prospect | How I Tried to Work Remotely in Paris on a $100 Budget

Can you still indulge in a city that embraces fun while staying on a budget? I discovered.

(Alan Berry Rhys/for The Washington Post)

Our new series of planners explore remote working on a budget in big cities. Read our first two entries in New York and London.

What it covered: Meals, drinks, transport, postcards and a tip for a guitarist.

Workspaces: A coworking space, hostel common area, sidewalk cafe, guest apartment and park benches.

It’s embarrassing to say that Paris is one of my favorite places in the world. It sounds so basic, even cheugy – the pumpkin spice latte of the trip. But it’s not the Eiffel Tower, pancakes and the “Emily in Paris” version of the city that I love; it’s the neighborhood cheese shops, walkability, chic residents, and unhurried restaurant service. This is a city that embraces fun at every turn, from fresh baked goods to public displays of affection.

After nearly a dozen other visits, I returned to Paris last month. It wasn’t like work trips that took me to some of the fanciest hotels in town, and not quite like personal trips where I stayed in the cheapest Airbnbs possible. Instead, I adopted something in the middle, staying in a private room in a hostel and sticking to an average budget. I documented two days of my attempt to balance the lifestyle of a bon vivant with the responsibilities of working on East Coast time.

11:43 a.m., an offbeat coffee in the sun

I should have woken up earlier, but I work DC time while I’m in Paris. My late checkout meant I missed the free coffee and pastries at the Caulaincourt Square hostel. This is by far the best hostel I have stayed in recently; infinitely nicer than my time in London and more private than the dorm in Jackson Hole. I leave my walk-up room on the fifth floor, sit down at a sunny sidewalk café for a café noisette (an espresso with a splash of hot milk) and check my email.

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1:20 p.m., an eBike with the perfect sandwich

It’s sandwich time for breakfast. In one of his recent newsletters, chef, author and Parisian resident David Lebovitz called Le Petit Vendôme his favorite sandwich shop. I rent a Lime e-bike and opt for a Cantal ham and cheese baguette (plus butter) for $7.50. I take her to the Jardin des Tuileries, a garden near the Louvre, and I eat on a park bench. The sandwich and the setting are divine. I’m in pork heaven.

Takeaway: Paris has so many ways to get around. The Paris metro is one of the best public transport systems; one way tickets start around $2. You’ll find bike and moped rentals everywhere from providers like Uber, Lime, Velib’ and Cityscoot.

2:30 p.m., an expensive lemonade

Paris may be full of cafes, but few people use their laptops there. I sought advice from Meg Zimbeck, the founder and editor of restaurant review site and food tour company Paris by Mouth. She said remote work in public was normalizing and recommended a coworking place called Anticafé.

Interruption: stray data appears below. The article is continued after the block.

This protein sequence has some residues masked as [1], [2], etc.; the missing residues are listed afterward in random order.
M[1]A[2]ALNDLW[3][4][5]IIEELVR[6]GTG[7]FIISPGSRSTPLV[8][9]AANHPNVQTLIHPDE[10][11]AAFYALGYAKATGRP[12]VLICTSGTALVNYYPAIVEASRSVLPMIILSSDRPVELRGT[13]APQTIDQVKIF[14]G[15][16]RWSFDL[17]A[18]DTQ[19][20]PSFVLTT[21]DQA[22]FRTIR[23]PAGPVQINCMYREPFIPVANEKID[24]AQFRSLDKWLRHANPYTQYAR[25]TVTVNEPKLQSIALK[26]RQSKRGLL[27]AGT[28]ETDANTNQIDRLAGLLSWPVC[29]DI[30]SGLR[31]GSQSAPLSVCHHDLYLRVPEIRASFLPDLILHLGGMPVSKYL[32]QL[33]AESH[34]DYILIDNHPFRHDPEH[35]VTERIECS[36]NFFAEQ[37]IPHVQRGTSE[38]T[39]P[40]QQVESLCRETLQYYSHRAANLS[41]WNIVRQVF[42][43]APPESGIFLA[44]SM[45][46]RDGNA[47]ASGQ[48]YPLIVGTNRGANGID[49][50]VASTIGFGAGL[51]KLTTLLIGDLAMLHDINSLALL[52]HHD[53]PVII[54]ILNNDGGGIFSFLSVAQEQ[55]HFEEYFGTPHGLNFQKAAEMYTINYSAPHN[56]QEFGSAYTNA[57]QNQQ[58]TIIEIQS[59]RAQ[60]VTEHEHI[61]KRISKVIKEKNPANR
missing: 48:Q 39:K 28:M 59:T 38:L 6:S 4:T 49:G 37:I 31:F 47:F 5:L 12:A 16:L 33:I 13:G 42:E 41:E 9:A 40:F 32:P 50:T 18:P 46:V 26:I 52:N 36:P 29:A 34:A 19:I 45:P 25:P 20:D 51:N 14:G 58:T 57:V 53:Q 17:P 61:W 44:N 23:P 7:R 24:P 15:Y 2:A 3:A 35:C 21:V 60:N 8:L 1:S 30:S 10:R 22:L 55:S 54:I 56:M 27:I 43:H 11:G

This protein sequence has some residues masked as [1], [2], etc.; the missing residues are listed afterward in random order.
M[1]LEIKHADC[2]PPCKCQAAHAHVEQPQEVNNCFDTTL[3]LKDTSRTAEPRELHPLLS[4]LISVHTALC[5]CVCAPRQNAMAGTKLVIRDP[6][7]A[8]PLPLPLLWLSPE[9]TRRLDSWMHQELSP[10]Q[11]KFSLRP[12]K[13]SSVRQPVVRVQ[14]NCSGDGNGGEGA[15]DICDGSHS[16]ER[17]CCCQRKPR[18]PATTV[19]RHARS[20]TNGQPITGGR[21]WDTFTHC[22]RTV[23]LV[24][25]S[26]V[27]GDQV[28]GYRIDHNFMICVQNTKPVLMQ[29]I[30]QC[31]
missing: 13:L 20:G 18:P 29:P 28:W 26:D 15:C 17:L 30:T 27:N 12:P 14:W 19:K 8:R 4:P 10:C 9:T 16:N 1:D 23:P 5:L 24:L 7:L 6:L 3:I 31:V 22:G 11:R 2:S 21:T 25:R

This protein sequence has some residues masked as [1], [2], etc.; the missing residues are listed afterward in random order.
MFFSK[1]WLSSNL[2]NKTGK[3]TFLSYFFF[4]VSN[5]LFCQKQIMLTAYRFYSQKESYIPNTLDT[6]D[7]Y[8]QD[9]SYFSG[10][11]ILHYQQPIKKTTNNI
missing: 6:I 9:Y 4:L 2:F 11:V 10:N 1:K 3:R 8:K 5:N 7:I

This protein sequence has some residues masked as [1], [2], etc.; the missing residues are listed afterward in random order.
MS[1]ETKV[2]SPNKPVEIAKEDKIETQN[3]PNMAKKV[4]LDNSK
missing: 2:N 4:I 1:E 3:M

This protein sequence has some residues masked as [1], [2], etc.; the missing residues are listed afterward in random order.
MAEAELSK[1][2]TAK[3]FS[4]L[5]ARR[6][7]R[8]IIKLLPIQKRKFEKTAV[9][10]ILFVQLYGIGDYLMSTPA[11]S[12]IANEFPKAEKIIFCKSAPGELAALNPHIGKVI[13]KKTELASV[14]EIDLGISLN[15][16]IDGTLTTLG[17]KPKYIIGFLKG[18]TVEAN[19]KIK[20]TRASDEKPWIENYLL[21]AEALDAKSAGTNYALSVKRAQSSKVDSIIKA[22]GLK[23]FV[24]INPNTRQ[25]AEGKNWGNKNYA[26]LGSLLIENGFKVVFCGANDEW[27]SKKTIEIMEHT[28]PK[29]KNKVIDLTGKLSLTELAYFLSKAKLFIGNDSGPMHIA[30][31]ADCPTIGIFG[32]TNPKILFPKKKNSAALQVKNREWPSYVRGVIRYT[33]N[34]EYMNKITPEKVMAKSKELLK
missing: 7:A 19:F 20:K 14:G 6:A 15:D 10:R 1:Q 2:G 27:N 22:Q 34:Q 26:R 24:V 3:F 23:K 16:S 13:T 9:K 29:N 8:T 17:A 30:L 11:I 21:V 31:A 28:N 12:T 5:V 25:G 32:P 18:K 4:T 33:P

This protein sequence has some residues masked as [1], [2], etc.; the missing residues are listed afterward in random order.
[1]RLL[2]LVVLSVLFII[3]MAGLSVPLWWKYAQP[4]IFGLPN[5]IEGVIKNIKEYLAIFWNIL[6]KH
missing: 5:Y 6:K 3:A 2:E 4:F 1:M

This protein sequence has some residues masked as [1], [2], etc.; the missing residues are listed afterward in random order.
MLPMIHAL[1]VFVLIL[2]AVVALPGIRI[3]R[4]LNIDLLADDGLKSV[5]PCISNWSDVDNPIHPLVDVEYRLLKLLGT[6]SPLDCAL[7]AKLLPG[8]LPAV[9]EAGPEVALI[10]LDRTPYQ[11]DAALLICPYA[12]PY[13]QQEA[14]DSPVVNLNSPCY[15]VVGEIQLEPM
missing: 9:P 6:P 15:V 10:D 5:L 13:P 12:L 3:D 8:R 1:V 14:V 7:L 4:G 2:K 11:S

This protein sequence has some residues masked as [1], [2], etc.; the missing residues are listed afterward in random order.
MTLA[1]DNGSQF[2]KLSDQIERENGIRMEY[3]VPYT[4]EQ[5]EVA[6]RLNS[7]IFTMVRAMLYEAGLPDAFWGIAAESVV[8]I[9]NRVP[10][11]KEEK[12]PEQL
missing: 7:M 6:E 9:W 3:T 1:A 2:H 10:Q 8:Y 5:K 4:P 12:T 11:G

I go, and the barista tells me it’s about $6.50 an hour or $28 for the day. The rates covered whatever coffee, tea or soft drinks you wanted (if your coffee order exceeded the hourly or daily rate, you paid whichever was higher). I have a lemonade and a table by a window. It was a productive setting, but the biggest perk was borrowing a phone charger from the barista. I stay three hours, it costs 18 €. This is the most expensive lemonade I’ve ever had.

Takeaway: A writer friend living in Paris told me that when she wants to work outside her apartment, she goes to hotel lobbies that serve coffee or even a Starbucks. It’s not as romantic, but there’s still WiFi.

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8 p.m., walk and work

After leaving Anticafé, I walked around and tackled the park bench emails – a tourism-work combo. I gave a euro to a guitarist from the Louvre. My grandfather was a jazz drummer for 50 years and always told me to “tip the band”.

I meet a friend at Brasserie Bellanger, which he describes as “very well liked” with “good food for cheap”. We linger over a glass of wine before ordering a chicken liver mousse ($7.50) to start and a steak tartare ($15). I knew I had a phone interview at 10:15 p.m., but I didn’t think about the logistics.

By the time the tartare arrives, I have half an hour before roll call begins. I still need to eat, pay and go somewhere quiet. My friend offers his apartment as a place, and we shovel our meal. Not very French.

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With more calls to make and a story to work on, I leave my friend’s apartment and walk to my hostel. I buy a dozen postcards in a corny tourist shop along the way.

9:30 a.m., free at the hostel